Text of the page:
There is a total of 25 names inked onto the center circles of the fleur-de-lis motifs.  Happily, all are still dark and clear even if not very easy to decipher the handwriting.  There are only four different Turkey reds used (at least I think - I only gave it one fairly quick look) and the border almost perfectly alternates two of those fabrics used in the applique motifs.  Not absolutely perfectly - they get out of order a little.

I particularly like the double line quilting ON the applique.  It's not echo quilting in the background but a perfectly stitched line along the edge of the fleur-de-lis and then again about 1/8" inside the outer line.  It looks great on the back of the quilt.  The rest of the block is quilted in a fairly ordinary grid.

This is a photo of the full quilt taken by the seller.  I think you can see why I like it so much!

Friday, March 6, 2015

Benjamin Biggs block #4

This is a very quick post to show that I finished another Benjamin Biggs block!  This is number 4 and I am already stitching on block #5.  I love red and green applique and the folky-ness of this pattern so am determined to see it through to the end - hopefully before the end of the decade.  Only slightly joking on the timing.  My grandmother's family originated in the U.S. in the same region that the names on this quilt are from: Frederick County, Maryland.  So, I'm practicing my inking on cloth abilities and hope to write her family names on my blocks.

Fast and Easy Scrappy Four Patches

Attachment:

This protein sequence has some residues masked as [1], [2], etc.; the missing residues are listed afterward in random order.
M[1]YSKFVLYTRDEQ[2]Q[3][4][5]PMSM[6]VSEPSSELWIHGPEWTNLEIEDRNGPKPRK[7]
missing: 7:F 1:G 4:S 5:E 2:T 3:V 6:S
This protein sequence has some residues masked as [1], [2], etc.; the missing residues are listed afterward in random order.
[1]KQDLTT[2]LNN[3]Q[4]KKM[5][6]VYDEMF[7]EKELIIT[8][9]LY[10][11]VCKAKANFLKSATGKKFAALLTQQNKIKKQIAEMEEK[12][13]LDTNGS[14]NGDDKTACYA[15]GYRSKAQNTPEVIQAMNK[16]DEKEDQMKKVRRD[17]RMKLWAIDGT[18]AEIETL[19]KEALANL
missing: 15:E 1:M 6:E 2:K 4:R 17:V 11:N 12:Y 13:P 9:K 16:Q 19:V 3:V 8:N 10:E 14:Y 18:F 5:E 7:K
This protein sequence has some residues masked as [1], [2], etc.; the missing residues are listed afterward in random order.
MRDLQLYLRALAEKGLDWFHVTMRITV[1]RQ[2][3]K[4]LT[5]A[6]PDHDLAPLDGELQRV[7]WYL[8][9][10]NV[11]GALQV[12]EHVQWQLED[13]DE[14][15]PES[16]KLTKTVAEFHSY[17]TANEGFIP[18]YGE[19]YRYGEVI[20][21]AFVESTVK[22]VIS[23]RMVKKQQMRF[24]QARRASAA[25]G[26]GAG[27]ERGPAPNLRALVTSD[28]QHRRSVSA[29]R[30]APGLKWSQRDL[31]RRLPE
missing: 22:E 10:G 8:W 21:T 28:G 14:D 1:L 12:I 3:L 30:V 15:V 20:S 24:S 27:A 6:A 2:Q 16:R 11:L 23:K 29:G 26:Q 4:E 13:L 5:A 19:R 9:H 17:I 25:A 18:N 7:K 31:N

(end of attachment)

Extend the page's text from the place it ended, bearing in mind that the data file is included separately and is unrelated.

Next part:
I'm still messing about with four patches.  The blue and white quilt isn't finished but since I started cutting strips for this other project before the blue and white I'm technically not starting something new.  Ahhh, rationalization.  

I wanted to share this technique for easily making very scrappy four patches so I had to work on this other project.

I keep a stash of 1.5" wide cut strips so they are ready when inspiration strikes.  Some days, cutting strips is all I can manage.

I am making 2" x 2" finished square four patches so I cut my strips into 1.5" x 3" rectangles.  I have a pile of darks and a pile of lights.

I found something I actually like about my new sewing machine.  I can move the needle position just a titch to the right.  Moving the needle from the center position to one place to the right gives me a scant 1/4" seam.  It's really cut down on my frustration with this machine.

Pair up a dark and light 1.5" x 3" strips and stitch together on the long edge with that scant 1/4" seam.

Press open with the seam toward the dark piece.

Stitch the pairs together into a long strip.  Alternate the position of the darks in your strips.

Here is a group of strips I made.  For ease of handling I sew about 8 pairs into one long strip.  Do not press these seams.  That comes later.

Lay your strip on your cutting mat and flip the first pair of strips over so that right sides are together and the stitched seam is on your left.

Measure 1.5" and cut.

After this first cut you will have a four patch (piece in center) and two squares sewn together (piece on left).  Set the latter aside for the moment.

Now flip the next little section over so the seam is to your left and cut another 1.5" section.

Keep cutting and flipping and cutting again for the whole strip.  When you get to the end, you will have another piece with just two squares.

                           That can be sewn to the piece you have from the start of this process.

Now is the time to press the seam.  I like to press it open.  It's quick and the four patch lays flatter.

The reason I like to sew with a scant 1/4" seam is so that it is just a bit bigger than I need and I can trim the finished four patch so that it measures exactly 2.5".  Now is the time to trim up the four patches.

It's not much but I got this little pile from trimming about 24 four patch blocks.

Voila!  A bunch of scrappy four patches that are all different and I didn't have to mess with a lot of little squares.  I think I'm going to need 320 of them for the quilt I want to make.
Related Posts Plugin for WordPress, Blogger...